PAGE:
Brohm Lake, Squamish

Length: 8 km

Off-Leash? Partial

Brohm Lake is hiding in plain sight along Highway 99, just north of Squamish. Locals love it as it’s the first lake in the area to warm-up to swimming temperatures. Parking can be an issue; get there early or you may have to get creative with your car (be safe; obey rules). A gentle, well-maintained trail loops this serene lake, taking you from the noisy highway to the quiet woods quickly. Mostly on-leash only, there are some areas that permit your mutt to go for a swim sans-attachment. The trail around Brohm branches off into a larger network, but the main loop is a pleasure for pups and their people.

Train Wreck Trail, Whistler

Length: 2 km

Off-Leash? No

A short and rewarding trail just south of Whistler Village suitable for moderately to highly active pups, Train Wreck offers a glimpse into the colourful past of the Sea to Sky region. Accessed from Function Junction, then Jane Lakes Road, lookout for the signage and park nearby. A short jaunt into the evergreens leads to a beautiful suspension bridge over the Cheakamus River, then a steep gravel path and eventually an actual train wreck. Mangled (and since graffitied) boxcars litter the forest from the crash in 1956. (Word has it the locomotive was travelling twice the recommended speed.) Get Fido to pose in front of the cars for epic Instagrams.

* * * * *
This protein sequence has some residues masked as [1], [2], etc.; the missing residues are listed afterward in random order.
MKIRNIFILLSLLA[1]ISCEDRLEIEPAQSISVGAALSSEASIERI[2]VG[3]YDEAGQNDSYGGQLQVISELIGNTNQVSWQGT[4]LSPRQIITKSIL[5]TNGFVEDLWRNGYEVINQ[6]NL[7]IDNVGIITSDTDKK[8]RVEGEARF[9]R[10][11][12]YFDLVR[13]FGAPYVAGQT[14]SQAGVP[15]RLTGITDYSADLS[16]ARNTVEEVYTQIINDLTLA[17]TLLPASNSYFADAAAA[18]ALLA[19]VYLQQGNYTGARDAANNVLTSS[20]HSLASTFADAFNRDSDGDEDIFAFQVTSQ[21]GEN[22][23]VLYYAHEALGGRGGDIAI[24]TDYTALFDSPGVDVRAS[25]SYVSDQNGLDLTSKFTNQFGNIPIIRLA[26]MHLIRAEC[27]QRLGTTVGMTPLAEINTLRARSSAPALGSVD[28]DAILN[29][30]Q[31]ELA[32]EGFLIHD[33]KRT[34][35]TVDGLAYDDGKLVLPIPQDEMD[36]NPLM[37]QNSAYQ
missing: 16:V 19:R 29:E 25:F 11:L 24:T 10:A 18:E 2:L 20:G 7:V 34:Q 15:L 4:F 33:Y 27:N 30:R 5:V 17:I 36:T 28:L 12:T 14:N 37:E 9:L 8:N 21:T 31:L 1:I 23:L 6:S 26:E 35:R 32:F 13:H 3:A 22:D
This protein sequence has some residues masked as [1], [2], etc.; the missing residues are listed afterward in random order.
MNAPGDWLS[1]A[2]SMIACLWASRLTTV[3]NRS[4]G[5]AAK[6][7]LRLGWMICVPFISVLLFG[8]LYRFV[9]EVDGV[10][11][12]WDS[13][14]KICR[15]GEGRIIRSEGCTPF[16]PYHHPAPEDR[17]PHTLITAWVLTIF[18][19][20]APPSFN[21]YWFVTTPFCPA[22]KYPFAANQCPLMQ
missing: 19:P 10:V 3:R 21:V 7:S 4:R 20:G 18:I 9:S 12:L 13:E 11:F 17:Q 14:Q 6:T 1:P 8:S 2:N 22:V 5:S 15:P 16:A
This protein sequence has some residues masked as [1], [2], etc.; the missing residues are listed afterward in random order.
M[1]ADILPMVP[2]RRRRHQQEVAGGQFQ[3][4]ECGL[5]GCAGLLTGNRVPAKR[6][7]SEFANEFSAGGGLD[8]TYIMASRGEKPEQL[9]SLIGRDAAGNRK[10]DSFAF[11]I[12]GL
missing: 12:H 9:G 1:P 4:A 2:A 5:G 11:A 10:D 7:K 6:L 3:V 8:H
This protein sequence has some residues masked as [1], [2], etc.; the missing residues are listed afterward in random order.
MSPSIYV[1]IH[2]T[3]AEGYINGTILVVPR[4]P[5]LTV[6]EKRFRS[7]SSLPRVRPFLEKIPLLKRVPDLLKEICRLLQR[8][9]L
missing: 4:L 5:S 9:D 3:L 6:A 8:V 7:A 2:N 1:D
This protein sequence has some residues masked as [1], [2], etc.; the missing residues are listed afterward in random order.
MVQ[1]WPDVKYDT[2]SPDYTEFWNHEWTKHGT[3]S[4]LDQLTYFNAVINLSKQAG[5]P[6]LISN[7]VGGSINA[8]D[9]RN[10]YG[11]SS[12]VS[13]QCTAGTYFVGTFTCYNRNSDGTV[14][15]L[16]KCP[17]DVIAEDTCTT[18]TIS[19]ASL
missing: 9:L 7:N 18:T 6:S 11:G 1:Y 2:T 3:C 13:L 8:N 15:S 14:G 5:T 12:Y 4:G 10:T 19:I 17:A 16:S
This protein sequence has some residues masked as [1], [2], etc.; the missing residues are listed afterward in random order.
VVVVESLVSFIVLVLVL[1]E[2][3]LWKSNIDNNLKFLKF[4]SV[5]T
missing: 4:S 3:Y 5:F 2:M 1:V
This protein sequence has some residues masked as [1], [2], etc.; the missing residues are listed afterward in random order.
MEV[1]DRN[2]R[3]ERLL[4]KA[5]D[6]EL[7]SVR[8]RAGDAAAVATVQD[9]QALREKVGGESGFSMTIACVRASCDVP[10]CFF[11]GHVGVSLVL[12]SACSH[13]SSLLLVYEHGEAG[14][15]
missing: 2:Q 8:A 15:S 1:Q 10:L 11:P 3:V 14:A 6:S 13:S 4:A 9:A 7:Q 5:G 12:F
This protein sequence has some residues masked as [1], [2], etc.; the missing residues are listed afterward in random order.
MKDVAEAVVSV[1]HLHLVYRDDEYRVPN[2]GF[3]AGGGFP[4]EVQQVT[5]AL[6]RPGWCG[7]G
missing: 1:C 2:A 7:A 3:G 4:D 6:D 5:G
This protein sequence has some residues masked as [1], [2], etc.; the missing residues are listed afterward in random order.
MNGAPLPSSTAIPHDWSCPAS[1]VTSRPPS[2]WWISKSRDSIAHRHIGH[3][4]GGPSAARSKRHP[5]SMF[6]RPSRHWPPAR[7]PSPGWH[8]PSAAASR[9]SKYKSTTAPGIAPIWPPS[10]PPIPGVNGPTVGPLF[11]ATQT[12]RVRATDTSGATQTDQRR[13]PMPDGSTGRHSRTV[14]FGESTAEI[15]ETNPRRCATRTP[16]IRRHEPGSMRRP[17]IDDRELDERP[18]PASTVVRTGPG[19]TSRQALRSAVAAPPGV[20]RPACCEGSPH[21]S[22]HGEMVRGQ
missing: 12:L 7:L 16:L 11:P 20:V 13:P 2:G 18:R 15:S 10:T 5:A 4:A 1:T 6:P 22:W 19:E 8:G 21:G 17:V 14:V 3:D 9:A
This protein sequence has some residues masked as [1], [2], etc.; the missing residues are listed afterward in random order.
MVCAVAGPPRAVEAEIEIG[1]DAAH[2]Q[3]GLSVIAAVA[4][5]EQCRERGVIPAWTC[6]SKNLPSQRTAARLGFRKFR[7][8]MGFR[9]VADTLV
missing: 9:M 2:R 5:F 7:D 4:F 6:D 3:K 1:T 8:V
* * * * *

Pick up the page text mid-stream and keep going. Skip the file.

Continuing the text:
Alouette River Dykes, Pitt Meadows

Length: up to 14 km

Off-Leash? No

Flat, well-maintained, accessible and easy. Just about any dog (or person) will love the Alouette River Dykes in Pitt Meadows. While the full-length is 14 kilometres, feel free to walk as much or as little as you like. Gaze over the Pitt, Fraser and Alouette rivers, with the Cascade Mountains beyond. Spot livestock in nearby farms. Pick berries, in season. Many side paths lead to the waterways, or scenic rest spots throughout. Owners commonly let their pups off-leash here but with abundant waterfowl it’s good practice to obey the regs.

Rolley Lake, Mission

Length: 5 km

Off-Leash? No